This week, Endoscopy International Open published our paper on the effectiveness and cost-effectiveness of an optical diagnosis strategy in colorectal cancer screening. We found that implementing such a strategy in a FIT-based screening program saves costs without decreasing the program effectiveness when compared with current histopathology analysis of all diminutive polyps.
Background of our study
In 2014, the Netherlands started with the implementation of a fecal immunochemical test (FIT) based screening program for colorectal cancer (CRC). Individuals with a positive FIT are referred to colonoscopy. Currently, all detected polyps are removed by means of polypectomy during this procedure and submitted for histopathological analysis. However, the vast majority of polyps detected during colonoscopy are diminutive in size (1-5 mm) and rarely contain advanced histological features or CRC. With an optical diagnosis strategy, diminutive polyps throughout the colon are resected and discarded without histopathological analysis (resect-and-discard) whereas rectosigmoid hyperplastic polyps can be left in situ, as these are considered harmless (resect-or-leave-in). Only those diminutive polyps that are endoscopically characterized with high confidence can be discarded without histological analysis or left unresected in the rectosigmoid. The aim of our modelling study was to determine the potential benefits and risk of implementing such an optical diagnosis strategy in a FIT-based CRC screening program.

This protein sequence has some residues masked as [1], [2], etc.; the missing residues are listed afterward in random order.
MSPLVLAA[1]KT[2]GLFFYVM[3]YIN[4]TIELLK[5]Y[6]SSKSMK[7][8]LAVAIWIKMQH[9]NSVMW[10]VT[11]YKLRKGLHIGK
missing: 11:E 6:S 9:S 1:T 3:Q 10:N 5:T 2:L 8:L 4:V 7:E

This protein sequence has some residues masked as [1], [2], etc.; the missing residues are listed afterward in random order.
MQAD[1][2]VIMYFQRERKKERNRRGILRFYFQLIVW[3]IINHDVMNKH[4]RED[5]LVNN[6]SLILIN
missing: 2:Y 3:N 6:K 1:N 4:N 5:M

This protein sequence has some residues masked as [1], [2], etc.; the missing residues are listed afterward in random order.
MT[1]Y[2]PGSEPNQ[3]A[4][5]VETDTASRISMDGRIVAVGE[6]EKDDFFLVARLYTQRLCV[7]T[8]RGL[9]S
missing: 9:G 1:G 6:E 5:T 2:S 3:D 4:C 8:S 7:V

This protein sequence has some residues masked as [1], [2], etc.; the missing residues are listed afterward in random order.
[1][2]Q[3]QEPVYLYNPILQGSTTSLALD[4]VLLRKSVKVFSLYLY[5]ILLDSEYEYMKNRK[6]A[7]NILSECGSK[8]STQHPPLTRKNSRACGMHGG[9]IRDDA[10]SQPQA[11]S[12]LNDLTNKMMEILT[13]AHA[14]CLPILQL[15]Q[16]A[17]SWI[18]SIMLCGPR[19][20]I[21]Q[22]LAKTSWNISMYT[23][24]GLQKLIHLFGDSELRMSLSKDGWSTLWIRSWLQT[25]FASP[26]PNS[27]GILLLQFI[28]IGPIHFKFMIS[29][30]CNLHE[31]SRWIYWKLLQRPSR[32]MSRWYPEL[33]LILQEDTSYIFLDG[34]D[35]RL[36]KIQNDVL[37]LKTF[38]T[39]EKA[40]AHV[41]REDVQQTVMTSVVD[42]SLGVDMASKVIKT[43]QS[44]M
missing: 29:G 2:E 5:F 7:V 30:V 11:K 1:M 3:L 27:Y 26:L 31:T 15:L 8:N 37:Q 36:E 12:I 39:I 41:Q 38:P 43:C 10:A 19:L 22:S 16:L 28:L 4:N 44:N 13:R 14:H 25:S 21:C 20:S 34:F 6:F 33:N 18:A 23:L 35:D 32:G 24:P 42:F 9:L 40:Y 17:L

Our Adenoma and Serrated pathway to Colorectal CAncer (ASCCA) model was set up to simulate the Dutch CRC screening program. In this program, we compared an optical diagnosis strategy with current histopathology assessment of all diminutive polyps. Outcomes were CRC burden, number of colonoscopies, life-years, and costs.
Table: Results of cost-effectiveness analysis.
Optical diagnosis in FIT-screening is cost-saving without leading to loss in life expectancy.